This comprehensive text explains all the key themes in the development and practice of offender rehabilitation. It explores how the issue fits within its wider social and political contexts, giving an insight into its current and future relevance to criminal justice. The book covers the full range of rehabilitative approaches, exploring how criminal justice responses have been influenced by trends such as the treatment model, ‘What Works?’, desistance, risk and public protection, and changes in social policy.

The Evaluation Context

The evaluation context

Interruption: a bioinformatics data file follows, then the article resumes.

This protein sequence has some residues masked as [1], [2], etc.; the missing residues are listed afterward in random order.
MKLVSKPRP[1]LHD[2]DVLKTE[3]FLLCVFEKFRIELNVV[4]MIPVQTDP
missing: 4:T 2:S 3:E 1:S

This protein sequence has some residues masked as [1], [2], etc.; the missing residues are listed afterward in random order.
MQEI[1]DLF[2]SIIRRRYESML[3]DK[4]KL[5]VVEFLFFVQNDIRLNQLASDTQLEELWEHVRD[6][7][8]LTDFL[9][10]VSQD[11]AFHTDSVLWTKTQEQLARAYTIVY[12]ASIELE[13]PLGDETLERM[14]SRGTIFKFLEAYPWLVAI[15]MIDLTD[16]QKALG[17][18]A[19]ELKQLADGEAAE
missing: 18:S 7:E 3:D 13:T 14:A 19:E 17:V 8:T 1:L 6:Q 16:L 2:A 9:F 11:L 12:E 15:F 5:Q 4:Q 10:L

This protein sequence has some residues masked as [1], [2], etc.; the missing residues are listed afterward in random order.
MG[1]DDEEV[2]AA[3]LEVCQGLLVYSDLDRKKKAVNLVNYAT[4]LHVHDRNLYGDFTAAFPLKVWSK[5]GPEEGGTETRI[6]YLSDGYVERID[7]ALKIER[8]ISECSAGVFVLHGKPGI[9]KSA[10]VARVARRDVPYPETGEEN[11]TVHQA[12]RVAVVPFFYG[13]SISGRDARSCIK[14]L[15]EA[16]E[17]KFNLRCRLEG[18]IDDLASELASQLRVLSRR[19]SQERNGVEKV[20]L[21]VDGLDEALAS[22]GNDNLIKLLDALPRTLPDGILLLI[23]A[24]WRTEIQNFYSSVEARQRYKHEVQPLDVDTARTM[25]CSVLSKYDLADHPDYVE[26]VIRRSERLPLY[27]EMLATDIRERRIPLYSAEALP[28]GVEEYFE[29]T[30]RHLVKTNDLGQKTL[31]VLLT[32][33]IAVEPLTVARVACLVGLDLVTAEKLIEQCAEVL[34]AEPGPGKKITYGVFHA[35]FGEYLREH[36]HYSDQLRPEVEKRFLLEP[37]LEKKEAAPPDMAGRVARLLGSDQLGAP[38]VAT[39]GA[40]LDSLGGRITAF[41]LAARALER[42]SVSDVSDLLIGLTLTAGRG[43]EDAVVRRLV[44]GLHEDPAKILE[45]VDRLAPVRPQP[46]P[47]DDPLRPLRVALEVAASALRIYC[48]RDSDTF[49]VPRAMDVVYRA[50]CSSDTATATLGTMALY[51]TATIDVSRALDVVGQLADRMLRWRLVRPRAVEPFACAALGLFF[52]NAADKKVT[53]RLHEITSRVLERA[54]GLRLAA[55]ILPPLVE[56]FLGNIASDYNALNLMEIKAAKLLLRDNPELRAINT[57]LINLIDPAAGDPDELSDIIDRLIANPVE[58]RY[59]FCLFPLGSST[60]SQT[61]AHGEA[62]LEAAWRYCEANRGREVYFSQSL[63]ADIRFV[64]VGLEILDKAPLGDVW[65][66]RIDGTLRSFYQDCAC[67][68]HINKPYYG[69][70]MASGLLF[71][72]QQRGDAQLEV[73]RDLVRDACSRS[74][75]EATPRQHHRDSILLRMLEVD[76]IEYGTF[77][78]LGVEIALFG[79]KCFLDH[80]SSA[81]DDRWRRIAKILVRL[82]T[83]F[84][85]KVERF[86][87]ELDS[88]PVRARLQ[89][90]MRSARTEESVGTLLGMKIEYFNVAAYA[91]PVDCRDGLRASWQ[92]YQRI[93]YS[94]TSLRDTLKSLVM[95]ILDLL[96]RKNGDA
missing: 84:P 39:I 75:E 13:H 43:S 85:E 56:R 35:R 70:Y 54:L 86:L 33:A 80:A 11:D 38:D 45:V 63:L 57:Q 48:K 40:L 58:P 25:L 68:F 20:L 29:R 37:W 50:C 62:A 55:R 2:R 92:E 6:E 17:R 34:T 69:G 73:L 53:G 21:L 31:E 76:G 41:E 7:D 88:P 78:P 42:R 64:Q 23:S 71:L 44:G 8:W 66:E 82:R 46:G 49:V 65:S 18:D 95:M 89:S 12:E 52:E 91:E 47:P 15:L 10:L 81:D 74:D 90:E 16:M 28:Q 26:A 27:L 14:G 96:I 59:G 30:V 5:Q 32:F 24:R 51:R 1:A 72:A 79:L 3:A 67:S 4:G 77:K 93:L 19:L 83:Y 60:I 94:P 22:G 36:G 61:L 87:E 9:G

Introduction: Defining Evaluation

Research relevant to rehabilitation can take various forms. It might, for example, be concerned with investigating the nature of offending in order to understand what factors are most likely to bring about rehabilitation. Second, research might study criminal careers, particularly when and why people stop offending (e.g. Maruna, 2001) in order to understand how rehabilitation might be involved in this process of desistance. However, probably the most common form of rehabilitation related research is that which seeks to evaluate the effectiveness of interventions which attempt to reduce reoffending (which is a necessary part of rehabilitation, but as we have explained elsewhere, rehabilitation is more than the cessation of offending). It is this last, evaluation research, that we will ...

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